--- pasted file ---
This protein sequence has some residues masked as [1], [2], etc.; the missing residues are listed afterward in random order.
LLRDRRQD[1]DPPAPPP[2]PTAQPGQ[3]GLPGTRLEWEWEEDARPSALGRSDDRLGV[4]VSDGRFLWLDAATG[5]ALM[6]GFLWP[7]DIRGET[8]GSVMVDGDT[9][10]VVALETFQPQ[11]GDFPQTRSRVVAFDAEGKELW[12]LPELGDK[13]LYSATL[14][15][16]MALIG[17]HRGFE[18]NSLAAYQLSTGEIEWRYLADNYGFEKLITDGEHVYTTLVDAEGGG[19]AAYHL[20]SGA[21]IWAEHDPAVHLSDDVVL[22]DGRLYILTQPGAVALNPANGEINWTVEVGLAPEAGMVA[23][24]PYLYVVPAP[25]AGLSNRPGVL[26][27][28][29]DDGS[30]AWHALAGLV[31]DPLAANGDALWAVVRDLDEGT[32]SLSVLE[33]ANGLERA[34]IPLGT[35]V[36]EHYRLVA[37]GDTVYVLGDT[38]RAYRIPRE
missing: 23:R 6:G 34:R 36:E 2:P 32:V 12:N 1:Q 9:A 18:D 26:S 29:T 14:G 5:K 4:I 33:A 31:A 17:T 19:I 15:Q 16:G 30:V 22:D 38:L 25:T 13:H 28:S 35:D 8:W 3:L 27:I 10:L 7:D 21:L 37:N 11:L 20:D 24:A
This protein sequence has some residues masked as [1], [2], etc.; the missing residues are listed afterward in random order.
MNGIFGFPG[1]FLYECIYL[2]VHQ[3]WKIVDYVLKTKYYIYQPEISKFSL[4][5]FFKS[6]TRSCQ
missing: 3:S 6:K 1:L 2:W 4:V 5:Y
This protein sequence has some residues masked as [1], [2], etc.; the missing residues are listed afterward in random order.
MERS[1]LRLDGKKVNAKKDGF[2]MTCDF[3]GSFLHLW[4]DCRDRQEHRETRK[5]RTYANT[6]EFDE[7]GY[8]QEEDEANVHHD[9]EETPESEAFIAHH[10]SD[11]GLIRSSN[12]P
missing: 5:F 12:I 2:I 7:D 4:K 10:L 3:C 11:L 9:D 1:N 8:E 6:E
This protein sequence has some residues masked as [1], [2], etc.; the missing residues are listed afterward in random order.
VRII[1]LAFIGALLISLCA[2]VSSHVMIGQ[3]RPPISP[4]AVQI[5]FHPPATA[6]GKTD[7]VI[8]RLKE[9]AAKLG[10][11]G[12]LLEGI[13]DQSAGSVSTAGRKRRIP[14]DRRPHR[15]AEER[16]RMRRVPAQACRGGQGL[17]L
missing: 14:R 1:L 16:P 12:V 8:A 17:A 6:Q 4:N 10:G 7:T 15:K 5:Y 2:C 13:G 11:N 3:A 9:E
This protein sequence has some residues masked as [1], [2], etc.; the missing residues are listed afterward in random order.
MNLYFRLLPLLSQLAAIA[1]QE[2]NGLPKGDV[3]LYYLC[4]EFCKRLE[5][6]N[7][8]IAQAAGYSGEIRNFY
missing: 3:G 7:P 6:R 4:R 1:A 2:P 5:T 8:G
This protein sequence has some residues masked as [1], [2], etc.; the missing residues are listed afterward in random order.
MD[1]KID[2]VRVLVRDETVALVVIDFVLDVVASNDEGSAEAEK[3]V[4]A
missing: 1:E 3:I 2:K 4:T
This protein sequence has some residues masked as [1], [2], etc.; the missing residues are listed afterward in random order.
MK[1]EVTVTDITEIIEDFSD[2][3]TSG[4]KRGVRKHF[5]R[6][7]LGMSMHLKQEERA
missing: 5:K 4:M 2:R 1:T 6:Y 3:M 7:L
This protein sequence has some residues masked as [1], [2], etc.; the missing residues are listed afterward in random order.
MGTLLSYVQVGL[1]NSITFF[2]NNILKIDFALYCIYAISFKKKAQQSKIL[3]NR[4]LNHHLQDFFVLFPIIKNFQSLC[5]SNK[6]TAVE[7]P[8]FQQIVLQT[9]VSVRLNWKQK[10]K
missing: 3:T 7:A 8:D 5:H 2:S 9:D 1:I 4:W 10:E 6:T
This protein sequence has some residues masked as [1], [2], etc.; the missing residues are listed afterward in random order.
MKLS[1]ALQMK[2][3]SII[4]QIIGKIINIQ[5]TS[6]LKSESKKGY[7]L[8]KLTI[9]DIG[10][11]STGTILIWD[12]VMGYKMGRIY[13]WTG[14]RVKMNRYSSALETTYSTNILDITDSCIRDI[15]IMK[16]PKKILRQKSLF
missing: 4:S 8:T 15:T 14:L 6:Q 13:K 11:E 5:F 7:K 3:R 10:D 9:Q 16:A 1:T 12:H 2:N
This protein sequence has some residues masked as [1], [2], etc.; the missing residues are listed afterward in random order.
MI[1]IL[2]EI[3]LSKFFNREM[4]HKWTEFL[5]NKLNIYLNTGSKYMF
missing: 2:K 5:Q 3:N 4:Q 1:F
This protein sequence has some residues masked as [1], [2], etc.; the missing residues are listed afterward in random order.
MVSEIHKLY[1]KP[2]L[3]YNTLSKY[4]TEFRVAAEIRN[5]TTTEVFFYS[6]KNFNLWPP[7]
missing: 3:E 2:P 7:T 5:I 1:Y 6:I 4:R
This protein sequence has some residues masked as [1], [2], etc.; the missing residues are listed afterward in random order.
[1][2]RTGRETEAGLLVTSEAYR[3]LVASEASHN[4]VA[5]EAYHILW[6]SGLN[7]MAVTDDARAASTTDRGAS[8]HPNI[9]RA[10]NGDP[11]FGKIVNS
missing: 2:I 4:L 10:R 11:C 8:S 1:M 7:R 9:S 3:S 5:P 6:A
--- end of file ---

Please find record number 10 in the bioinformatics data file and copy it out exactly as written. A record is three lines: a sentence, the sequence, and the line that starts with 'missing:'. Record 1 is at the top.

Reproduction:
This protein sequence has some residues masked as [1], [2], etc.; the missing residues are listed afterward in random order.
MI[1]IL[2]EI[3]LSKFFNREM[4]HKWTEFL[5]NKLNIYLNTGSKYMF
missing: 2:K 5:Q 3:N 4:Q 1:F